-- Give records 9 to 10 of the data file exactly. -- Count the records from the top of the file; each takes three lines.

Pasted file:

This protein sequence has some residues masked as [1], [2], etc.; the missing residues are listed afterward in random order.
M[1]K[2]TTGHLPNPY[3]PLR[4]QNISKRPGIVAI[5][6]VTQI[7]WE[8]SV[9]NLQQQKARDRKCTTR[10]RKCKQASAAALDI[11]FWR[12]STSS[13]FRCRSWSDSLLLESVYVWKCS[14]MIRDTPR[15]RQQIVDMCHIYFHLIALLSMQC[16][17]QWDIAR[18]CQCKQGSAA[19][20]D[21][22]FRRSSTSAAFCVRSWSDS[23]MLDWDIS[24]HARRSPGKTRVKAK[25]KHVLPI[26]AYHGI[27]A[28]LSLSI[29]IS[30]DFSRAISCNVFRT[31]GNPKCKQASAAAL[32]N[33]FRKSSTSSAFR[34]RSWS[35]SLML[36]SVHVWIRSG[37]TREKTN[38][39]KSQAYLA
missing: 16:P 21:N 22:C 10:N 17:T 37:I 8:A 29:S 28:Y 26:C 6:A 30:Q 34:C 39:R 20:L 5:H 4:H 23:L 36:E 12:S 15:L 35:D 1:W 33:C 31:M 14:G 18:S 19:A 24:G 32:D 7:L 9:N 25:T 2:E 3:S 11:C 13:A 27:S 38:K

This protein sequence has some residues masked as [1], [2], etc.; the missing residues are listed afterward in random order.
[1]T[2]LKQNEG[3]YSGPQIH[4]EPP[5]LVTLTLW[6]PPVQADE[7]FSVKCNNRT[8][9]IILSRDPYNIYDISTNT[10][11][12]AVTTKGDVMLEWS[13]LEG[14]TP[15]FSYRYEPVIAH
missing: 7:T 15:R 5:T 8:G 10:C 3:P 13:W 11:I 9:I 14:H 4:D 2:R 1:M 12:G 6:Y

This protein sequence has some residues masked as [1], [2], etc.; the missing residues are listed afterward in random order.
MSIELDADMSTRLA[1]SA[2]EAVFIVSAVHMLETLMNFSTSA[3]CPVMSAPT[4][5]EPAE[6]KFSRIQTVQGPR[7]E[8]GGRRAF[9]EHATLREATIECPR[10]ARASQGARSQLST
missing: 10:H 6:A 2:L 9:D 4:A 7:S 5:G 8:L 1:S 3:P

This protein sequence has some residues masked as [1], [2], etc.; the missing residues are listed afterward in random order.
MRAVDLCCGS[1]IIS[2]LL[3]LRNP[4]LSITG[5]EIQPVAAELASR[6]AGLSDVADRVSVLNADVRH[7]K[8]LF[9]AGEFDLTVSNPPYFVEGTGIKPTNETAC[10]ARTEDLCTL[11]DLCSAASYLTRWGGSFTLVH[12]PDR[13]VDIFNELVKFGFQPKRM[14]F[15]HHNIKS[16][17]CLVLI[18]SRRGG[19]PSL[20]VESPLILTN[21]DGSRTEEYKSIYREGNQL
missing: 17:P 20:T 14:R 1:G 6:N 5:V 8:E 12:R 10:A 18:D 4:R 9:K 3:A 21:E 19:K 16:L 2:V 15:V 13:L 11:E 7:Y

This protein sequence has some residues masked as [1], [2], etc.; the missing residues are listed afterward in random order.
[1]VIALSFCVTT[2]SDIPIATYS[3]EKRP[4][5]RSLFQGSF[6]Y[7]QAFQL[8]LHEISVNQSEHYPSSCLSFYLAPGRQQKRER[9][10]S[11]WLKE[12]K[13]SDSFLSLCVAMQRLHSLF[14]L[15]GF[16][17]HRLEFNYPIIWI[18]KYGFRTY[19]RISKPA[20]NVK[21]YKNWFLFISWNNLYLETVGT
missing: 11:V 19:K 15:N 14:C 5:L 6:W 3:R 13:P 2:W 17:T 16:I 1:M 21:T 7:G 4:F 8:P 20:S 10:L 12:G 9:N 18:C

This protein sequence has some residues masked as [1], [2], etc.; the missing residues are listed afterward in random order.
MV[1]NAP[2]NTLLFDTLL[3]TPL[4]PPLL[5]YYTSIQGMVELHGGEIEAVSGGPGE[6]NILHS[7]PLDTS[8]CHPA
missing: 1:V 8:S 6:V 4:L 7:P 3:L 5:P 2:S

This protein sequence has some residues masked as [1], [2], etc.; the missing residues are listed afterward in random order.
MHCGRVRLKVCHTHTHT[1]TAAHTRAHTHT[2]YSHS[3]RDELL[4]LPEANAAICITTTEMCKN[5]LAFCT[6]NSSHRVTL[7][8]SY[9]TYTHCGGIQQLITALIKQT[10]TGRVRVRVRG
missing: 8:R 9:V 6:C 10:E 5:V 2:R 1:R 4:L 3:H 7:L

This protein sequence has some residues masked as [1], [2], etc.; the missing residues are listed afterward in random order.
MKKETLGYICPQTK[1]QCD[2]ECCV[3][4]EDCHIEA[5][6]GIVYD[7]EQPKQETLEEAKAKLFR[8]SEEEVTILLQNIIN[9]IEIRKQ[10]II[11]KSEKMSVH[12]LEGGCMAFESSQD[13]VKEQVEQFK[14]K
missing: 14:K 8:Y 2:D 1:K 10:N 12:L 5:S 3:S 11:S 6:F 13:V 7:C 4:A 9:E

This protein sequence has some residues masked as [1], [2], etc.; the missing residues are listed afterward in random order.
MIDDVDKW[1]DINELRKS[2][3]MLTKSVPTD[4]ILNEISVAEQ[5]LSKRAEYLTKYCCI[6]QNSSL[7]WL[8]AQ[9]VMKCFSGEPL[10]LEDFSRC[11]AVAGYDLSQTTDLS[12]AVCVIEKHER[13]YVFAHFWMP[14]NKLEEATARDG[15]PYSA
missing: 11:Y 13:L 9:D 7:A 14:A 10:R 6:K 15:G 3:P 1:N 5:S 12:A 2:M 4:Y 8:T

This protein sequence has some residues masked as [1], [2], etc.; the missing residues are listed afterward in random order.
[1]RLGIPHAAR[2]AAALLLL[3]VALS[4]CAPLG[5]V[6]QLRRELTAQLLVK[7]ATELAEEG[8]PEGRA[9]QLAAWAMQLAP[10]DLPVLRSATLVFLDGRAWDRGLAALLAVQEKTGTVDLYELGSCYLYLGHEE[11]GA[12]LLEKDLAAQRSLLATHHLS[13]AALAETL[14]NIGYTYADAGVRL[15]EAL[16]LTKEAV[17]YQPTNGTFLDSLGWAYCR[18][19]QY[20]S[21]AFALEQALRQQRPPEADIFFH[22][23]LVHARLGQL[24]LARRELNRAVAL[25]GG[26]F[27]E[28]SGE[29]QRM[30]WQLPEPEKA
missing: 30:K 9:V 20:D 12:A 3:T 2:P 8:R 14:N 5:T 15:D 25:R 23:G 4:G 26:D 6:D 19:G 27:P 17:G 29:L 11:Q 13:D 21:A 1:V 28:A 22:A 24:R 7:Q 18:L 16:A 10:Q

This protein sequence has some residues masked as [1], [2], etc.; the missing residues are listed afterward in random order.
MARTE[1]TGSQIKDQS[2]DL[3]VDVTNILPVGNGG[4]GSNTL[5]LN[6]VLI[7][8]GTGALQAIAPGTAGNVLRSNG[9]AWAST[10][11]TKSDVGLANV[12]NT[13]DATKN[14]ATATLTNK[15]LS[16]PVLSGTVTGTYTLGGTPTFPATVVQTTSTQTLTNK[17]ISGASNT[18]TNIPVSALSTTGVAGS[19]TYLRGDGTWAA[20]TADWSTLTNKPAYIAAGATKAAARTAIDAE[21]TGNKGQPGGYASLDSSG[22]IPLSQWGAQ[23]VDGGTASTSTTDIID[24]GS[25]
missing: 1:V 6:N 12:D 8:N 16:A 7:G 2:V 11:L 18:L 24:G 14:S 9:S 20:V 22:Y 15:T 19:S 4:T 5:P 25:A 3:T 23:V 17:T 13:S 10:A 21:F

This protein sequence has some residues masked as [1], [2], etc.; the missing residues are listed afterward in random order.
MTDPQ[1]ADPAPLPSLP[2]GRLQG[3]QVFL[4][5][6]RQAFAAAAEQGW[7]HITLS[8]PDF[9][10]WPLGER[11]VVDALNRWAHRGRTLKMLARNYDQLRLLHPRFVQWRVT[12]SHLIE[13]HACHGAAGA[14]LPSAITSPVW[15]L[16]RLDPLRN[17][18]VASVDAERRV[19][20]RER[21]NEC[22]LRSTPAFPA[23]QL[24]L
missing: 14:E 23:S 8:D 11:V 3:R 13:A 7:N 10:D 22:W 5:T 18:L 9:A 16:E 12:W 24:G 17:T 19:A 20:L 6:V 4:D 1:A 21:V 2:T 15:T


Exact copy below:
This protein sequence has some residues masked as [1], [2], etc.; the missing residues are listed afterward in random order.
MIDDVDKW[1]DINELRKS[2][3]MLTKSVPTD[4]ILNEISVAEQ[5]LSKRAEYLTKYCCI[6]QNSSL[7]WL[8]AQ[9]VMKCFSGEPL[10]LEDFSRC[11]AVAGYDLSQTTDLS[12]AVCVIEKHER[13]YVFAHFWMP[14]NKLEEATARDG[15]PYSA
missing: 11:Y 13:L 9:D 7:A 14:A 10:R 6:K 15:G 3:P 1:N 5:S 12:A 2:M 4:Y 8:T

This protein sequence has some residues masked as [1], [2], etc.; the missing residues are listed afterward in random order.
[1]RLGIPHAAR[2]AAALLLL[3]VALS[4]CAPLG[5]V[6]QLRRELTAQLLVK[7]ATELAEEG[8]PEGRA[9]QLAAWAMQLAP[10]DLPVLRSATLVFLDGRAWDRGLAALLAVQEKTGTVDLYELGSCYLYLGHEE[11]GA[12]LLEKDLAAQRSLLATHHLS[13]AALAETL[14]NIGYTYADAGVRL[15]EAL[16]LTKEAV[17]YQPTNGTFLDSLGWAYCR[18][19]QY[20]S[21]AFALEQALRQQRPPEADIFFH[22][23]LVHARLGQL[24]LARRELNRAVAL[25]GG[26]F[27]E[28]SGE[29]QRM[30]WQLPEPEKA
missing: 30:K 9:V 20:D 12:A 3:T 2:P 8:R 14:N 5:T 15:D 25:R 23:G 4:G 26:D 6:D 19:G 27:P 17:G 29:L 11:Q 13:D 21:A 1:V 28:A 22:A 24:R 7:Q 18:L 16:A 10:Q